• Reduces oxidative stress and its consequences (arteriosclerosis, cancer, accelerated aging, etc.)
    • Localization in mitochondria (particularly good and rapid local effect on oxygen radicals)
    • Involved in the reduction of oxidized vitamin E
  • Mitochondrial disorders, oxidative stress and coenzyme Q10:



Mitochondrial dysfunction / mitochondrial diseases

  • With mitochondrial dysfunction and mitochondrial diseases, there are varying degrees of metabolic defects in the mitochondria. The defects are divided into
    • primary (genetically determined)
    • secondary (acquired)
  • Mitochondrial diseases are more common than expected: prevalence approx. 11.8 / 100,000


Causes of mitochondrial dysfunction

(adapted from guidelines of the German Society for Neurology)

  • Disorders of mitochondrial energy production
    • In particular the two energy production processes oxidative phosphorylation (4) and fatty acid breakdown (1)
    • Risk high due to radical formation and involvement of many enzymes
    • As a result of
      • Primary: defects in nuclear genes or mutations in mtDNA, e.g.b singular mtDNA deletions or mtDNA-tRNA point mutations
      • Secondary:
        • Errors in energy generation or process control, e.g.b due to metabolic disorders, metabolites, pollutants, deficiency of coenzyme Q 10, L-carnitine, antioxidants and cofactors
        • Epigenetic influences (e.g.b from the environment)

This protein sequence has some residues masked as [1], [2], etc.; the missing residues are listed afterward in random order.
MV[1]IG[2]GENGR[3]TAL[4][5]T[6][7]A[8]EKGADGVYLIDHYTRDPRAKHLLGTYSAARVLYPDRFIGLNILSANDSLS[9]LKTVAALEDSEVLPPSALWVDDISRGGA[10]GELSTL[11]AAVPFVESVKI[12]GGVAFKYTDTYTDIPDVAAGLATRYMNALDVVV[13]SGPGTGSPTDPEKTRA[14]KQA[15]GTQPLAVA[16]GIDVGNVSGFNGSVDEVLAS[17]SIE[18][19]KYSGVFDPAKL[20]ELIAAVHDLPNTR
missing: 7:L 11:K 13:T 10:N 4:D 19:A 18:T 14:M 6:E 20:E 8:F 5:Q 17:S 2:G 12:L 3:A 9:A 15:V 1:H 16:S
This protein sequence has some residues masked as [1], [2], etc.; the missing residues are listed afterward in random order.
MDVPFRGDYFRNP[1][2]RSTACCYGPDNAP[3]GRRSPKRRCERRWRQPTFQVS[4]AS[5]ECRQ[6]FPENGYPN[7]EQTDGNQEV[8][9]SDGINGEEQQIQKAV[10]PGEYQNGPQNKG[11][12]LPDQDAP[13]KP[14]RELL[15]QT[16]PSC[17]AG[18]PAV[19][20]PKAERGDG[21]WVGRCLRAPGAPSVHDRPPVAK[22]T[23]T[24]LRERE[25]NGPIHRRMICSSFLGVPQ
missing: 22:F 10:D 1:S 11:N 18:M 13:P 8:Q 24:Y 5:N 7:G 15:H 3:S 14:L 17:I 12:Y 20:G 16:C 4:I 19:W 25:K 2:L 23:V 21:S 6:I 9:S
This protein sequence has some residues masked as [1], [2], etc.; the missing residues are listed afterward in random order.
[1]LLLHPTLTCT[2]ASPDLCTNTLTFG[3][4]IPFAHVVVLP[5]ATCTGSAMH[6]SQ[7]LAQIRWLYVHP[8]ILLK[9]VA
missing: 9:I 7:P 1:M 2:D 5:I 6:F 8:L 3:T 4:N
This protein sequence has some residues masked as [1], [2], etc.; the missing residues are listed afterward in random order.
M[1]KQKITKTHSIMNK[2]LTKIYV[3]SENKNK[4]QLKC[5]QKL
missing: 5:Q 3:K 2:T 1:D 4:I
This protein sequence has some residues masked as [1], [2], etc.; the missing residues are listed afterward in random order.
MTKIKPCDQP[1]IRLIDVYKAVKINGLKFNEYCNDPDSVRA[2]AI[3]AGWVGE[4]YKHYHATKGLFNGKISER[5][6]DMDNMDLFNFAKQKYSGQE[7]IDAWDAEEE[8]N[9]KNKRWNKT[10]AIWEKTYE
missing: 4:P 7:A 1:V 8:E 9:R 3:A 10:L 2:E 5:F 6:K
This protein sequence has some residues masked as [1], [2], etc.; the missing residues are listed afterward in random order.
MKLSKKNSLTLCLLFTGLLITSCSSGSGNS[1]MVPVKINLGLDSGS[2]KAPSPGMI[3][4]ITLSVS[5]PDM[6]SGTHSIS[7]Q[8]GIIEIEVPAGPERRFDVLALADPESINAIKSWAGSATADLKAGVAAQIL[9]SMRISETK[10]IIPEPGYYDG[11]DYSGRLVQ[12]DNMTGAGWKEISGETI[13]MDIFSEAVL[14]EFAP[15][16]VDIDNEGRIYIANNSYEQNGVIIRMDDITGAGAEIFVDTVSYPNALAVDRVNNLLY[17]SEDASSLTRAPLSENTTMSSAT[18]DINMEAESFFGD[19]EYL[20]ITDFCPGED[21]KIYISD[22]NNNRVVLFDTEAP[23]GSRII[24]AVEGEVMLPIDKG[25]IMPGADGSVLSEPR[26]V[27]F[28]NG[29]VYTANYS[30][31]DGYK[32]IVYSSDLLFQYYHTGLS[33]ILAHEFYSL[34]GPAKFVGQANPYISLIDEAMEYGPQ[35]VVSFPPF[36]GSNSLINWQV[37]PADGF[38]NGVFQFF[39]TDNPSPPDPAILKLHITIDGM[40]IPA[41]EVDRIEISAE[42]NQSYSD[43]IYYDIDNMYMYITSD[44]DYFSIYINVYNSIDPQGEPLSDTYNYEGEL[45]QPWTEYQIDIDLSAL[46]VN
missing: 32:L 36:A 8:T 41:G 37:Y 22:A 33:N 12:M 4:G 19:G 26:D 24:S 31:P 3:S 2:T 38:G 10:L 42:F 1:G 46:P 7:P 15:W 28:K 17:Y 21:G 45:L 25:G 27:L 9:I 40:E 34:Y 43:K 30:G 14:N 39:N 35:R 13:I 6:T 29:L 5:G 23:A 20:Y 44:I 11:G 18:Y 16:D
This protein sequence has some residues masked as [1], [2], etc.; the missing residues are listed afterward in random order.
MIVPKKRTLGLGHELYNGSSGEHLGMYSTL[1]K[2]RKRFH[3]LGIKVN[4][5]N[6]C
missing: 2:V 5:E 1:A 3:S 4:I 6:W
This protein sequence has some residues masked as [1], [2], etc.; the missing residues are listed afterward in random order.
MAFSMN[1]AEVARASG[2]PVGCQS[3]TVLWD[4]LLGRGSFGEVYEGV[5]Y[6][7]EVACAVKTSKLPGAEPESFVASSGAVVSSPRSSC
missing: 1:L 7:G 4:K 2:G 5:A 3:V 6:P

• Symptoms of classic mitochondrial diseases occur primarily.a on in tissues with a high dependence on mitochondrial energy production and high energy requirements, e.g. in the area:
    • Eyes (Seeing)
    • ENT (inner ear)
    • Central nervous system (CNS) and peripheral nervous system
    • Heart and skeletal muscles
    • Pancreas
    • Kidney
    • Liver
  • “Typical” symptoms as indications of mitochondrial disorders (Source: (Zeviani and Carelli 2003):
    • Adults:
      • Fatigue
      • Weakness
      • Difficulty concentrating
      • Depressed mood
      • Disorders of sensory perception
      • Myopathies
      • Joint pain
    • Children:
      • generalized muscle hypotonia (“floppy infant”)
      • psychomotor developmental delay
      • Lactic acidosis
      • Cardiopulmonary failure


Laboratory normal values ​​of the parameters relevant to mitochondrial function:



ATP intracellular
LDH (serum)
Active mitochondria (cf. Mitochondrial activity)

2-8 μmol/l
39-82 μmol/l
5-20 mg/dl (0.55-2.2 mmol/l)
<20:1 (ideal 10: 1)
0.5-2.5 mg/l
20-50 mcmol/l
< 245 U/l
> 99%


sensitive CRP
IL-10 (T cells)
TNF-α (macrophages)

< 5 mg/dl
< 5 pg/ml
< 2 pg/ml
< 1072 pg/ml
< 0.5 pg/ml or <8.1 pg/ml

Oxidative stress / Nitrosative (NO) stress


Total antioxidant status (TAS, antioxidant capacity) in serum
MDA (malondialdehyde) in EDTA plasma
Hydroperoxides (1 FORT = 7.6 mcmol/l H2O2)

1.3-1.7 mmol/l
0.36-1.42 μmol/l
<230 FORT

Nitrotyrosine (correlative for peroxynitrite formation)
Holo-transcobalamin in serum (B12 = NO scavenger)
or methylmalonic acid (B12 deficiency marker) in urine

< 10 nmol/l
< 50 pmol/l
< 2 nmol/mol Crea



Micronutrient therapy for mitochondrial dysfunction:

  • Antioxidant enzymes such as SOD, peroxidases, catalases (“1. Defense line”)
  • Coenzyme Q10 (energy and radical protection)
  • L-Carnitine (Energy)
  • Vitamins C, D and E, selenium, zinc and secondary plant substances (“2. Line of defense”: radical protection, anti-inflammatory)
  • Cofactors (v.a Vitamin B complex)
  • Possible dosage recommendation:

Active ingredient


Vitamin C
Vitamin E
Polyphenols (e.g.b Resveratrol)
Coenzyme Q 10

3 x 0.5-1 g
200-400 mg
100 μg
40-125 mg

60-150 mg

Vit. B1 / B2 / B3
Vit. B6 / B12 / folic acid / Vit B5

50-100 mg / 10-100 mg / 50-75 mg
50-100 mg / 1 mg / 1 mg / 10-100 mg

Unsaturated fatty acids

20-60 mg
2-30 mg
300-500 mg
1-3 g
1-3 g

α-lipoic acid

200-600 mg